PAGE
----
Houston Producer Rabit Tells Us About His Tough, Terrifying Debut Record

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“Pandemic,” the first single from Texas producer Eric Burton’s debut album, breaks down into a hail of bullets. Burton’s first couple of EPs under the name Rabit had been tonally unnerving and rhythmically aggressive. But this is something else. The cathartic fun of a big beat drop sours into a super stressful, under-siege feeling. There’s a deep emotional unease that builds with every explosive beat, especially in a country racked by constant, seemingly intractable gun violence. Burton gets that discomfort, and counts on it to get his point across. “If I feel a level of disconcertedness then I will use sounds that reflect this,” he says. “It’s that simple.”

His new album, Communion, is the most-recent release by futuristic electronic label Tri Angle. On it, Burton plays with the slow pace and broken palette of British grime music, and finds a new way to portray the same sort of mechanized violence that once made industrial music seem so legitimately dangerous. His work is super-physical, exhilarating even when it’s unpleasant. But it can also be slyly, sporadically beautiful. Warped little grayscale melodies keep shining out through the smoke and dust the beats kick up. Burton talked with us about what led him to such bold sounds.

What sort of music did you grow up listening to?
At a very young age I had no choice, so radio pop, then freestyle and electro at the skating rink, then rap music and punk, straight edge hardcore, metalcore… jungle at raves.

What made you want to make music in the first place? When did you first start?
I started making music in my early twenties, because I was always into the roots of where production came from. Growing up in South Jersey I would go to the local record store, which only sold rap and R&B. Sometimes they would have DJs in store, and I would hear them blending a Biggie song with the track that it was sampled from. That was the spark. Easy Mo Bee, Pete Rock, RZA, the way they worked samples intrigued me to death. I would ride my bike to the record shop every Monday and the owner would hook me up with the albums that were being released the next day, when Tuesdays were the release day. On Fridays that’s when the new Clue tapes would come in, Kay Slay, Whoo Kid. That’s how I grew up. At the same time I was going to hardcore shows and then later, raves on the weekend.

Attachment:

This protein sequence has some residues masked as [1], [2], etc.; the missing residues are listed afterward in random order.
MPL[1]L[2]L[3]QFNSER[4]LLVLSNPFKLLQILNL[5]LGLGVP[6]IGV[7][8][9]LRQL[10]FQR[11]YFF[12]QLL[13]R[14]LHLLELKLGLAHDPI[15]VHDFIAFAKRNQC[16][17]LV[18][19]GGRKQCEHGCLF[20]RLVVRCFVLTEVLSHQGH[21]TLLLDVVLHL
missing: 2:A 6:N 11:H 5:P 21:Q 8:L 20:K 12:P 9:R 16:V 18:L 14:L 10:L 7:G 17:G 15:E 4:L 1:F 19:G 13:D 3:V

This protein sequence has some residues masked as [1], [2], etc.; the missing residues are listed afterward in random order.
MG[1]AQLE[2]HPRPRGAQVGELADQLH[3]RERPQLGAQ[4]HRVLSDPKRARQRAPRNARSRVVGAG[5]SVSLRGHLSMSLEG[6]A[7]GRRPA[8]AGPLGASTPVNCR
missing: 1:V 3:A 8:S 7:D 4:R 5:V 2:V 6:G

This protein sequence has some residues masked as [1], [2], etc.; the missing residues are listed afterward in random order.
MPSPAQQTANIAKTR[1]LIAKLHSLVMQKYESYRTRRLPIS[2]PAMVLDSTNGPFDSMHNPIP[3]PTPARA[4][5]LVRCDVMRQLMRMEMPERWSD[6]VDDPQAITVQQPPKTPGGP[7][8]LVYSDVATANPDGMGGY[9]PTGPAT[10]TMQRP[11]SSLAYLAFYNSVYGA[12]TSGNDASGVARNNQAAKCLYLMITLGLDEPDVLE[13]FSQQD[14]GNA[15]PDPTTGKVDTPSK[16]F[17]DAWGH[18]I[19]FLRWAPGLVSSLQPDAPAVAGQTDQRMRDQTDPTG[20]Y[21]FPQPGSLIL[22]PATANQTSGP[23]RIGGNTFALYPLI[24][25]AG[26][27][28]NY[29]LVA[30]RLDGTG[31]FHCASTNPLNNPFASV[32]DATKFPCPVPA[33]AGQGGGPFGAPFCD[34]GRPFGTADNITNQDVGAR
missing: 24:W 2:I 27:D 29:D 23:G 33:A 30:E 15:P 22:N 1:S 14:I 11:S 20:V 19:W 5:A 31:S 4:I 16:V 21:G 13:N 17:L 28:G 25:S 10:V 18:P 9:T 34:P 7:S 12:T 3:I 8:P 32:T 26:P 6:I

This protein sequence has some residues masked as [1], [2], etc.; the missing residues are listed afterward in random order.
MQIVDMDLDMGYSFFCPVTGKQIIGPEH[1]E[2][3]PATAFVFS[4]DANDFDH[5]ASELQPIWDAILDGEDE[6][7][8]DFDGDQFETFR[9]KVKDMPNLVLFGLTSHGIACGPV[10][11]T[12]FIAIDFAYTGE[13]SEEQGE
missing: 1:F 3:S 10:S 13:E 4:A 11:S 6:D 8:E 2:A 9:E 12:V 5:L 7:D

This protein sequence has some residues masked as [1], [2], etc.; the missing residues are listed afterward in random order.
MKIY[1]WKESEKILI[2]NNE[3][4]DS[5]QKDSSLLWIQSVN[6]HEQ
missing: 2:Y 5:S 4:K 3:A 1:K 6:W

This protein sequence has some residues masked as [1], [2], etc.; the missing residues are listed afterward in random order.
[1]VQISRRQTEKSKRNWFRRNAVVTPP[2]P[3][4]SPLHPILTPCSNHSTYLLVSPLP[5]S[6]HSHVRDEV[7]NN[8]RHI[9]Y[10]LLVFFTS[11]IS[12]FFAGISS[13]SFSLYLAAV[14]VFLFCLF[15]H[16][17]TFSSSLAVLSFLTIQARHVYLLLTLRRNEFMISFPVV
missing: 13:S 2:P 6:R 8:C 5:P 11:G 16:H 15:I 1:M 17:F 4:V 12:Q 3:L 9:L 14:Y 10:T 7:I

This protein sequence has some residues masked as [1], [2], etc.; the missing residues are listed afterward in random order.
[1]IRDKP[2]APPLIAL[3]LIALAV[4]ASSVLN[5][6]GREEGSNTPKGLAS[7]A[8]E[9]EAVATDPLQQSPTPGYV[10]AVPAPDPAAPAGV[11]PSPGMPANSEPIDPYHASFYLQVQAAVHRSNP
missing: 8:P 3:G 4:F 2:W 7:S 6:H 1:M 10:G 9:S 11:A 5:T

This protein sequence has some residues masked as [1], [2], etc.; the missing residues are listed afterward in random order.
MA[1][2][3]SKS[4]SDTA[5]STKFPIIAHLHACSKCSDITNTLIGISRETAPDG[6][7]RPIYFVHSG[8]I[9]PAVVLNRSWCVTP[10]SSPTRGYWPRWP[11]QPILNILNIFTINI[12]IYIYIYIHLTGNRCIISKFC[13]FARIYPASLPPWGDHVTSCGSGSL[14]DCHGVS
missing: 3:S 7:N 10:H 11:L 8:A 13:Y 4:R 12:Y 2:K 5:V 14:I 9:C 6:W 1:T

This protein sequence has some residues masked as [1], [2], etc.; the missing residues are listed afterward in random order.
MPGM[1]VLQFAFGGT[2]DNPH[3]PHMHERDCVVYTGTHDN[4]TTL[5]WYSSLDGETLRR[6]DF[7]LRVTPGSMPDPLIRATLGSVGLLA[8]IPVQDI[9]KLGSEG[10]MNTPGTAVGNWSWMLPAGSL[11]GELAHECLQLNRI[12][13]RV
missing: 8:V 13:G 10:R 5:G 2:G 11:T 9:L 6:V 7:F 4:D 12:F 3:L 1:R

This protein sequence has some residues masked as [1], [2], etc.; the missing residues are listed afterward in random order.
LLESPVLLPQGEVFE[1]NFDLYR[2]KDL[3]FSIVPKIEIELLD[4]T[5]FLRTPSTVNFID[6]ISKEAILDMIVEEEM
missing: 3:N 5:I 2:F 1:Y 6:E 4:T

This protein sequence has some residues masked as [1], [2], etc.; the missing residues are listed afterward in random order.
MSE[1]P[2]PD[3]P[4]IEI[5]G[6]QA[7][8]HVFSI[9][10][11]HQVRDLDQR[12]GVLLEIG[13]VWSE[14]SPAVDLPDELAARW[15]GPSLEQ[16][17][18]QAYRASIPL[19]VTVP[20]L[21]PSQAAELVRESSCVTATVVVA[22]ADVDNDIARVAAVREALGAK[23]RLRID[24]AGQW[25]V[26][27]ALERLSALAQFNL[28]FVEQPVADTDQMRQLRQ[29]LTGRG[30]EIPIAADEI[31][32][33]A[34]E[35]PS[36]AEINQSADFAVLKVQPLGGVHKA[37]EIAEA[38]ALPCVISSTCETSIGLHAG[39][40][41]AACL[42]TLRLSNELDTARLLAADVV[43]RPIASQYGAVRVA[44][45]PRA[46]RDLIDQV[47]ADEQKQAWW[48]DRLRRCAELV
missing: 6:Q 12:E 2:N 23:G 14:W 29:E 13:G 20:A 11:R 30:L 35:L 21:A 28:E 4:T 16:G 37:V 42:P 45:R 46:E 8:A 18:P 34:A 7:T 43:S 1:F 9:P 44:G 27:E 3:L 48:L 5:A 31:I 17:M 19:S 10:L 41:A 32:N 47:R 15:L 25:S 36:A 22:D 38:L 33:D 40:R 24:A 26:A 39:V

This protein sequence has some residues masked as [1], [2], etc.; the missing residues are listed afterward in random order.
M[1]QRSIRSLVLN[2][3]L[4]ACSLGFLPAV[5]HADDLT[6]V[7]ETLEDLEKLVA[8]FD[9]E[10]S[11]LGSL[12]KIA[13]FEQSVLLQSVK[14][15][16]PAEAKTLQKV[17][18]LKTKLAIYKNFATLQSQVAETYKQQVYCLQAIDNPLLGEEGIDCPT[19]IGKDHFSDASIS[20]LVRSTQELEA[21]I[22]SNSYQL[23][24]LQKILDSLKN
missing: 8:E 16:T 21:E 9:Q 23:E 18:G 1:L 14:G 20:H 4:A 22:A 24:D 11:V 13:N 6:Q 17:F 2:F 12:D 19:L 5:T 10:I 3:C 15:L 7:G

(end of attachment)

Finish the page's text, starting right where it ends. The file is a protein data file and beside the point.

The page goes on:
How different were your first attempts at making music from Baptizm or Communion? Are there commonalities you can trace back from your earliest experiments to now?
My first released EP, Terminator, on #FEELINGS, is still harder than a lot of stuff. I didn’t really know what I was doing, but there’s a common thread running through to what I’m releasing now. I don’t bother trying to define my work, but there is always feeling there. I would rather have music that’s not as cleanly produced, but that has a feeling, like a human made it. I like to keep it raw.

“Violent” is an adjective that’s been attached to your music. Do you think of it that way?
Society is violence, mental corruption. If you happen to have a black or brown body then you may be subject to actual bodily violence. Mental disfiguration. If I can exact some of these feelings I have into a waveform, then I feel like I’ve succeeded.

Do you think abstract music can be a better vehicle for transmitting ideas than more traditional song forms or genres?
I don’t think it’s a better vehicle. In fact it can be a worse vehicle, very empty. For example most “abstract” music that is applauded these days, is hyped for the way it was made, or the equipment it was made on. I can’t think of anything more boring. I feel that most of my music uses traditional song structures. I think it’s what I’m saying, the textures, how I’m saying it, that differentiates it. Most of the music I grew up with was based on simple structures and it had a lot to say. I’m doing the same thing, just from my own angle.

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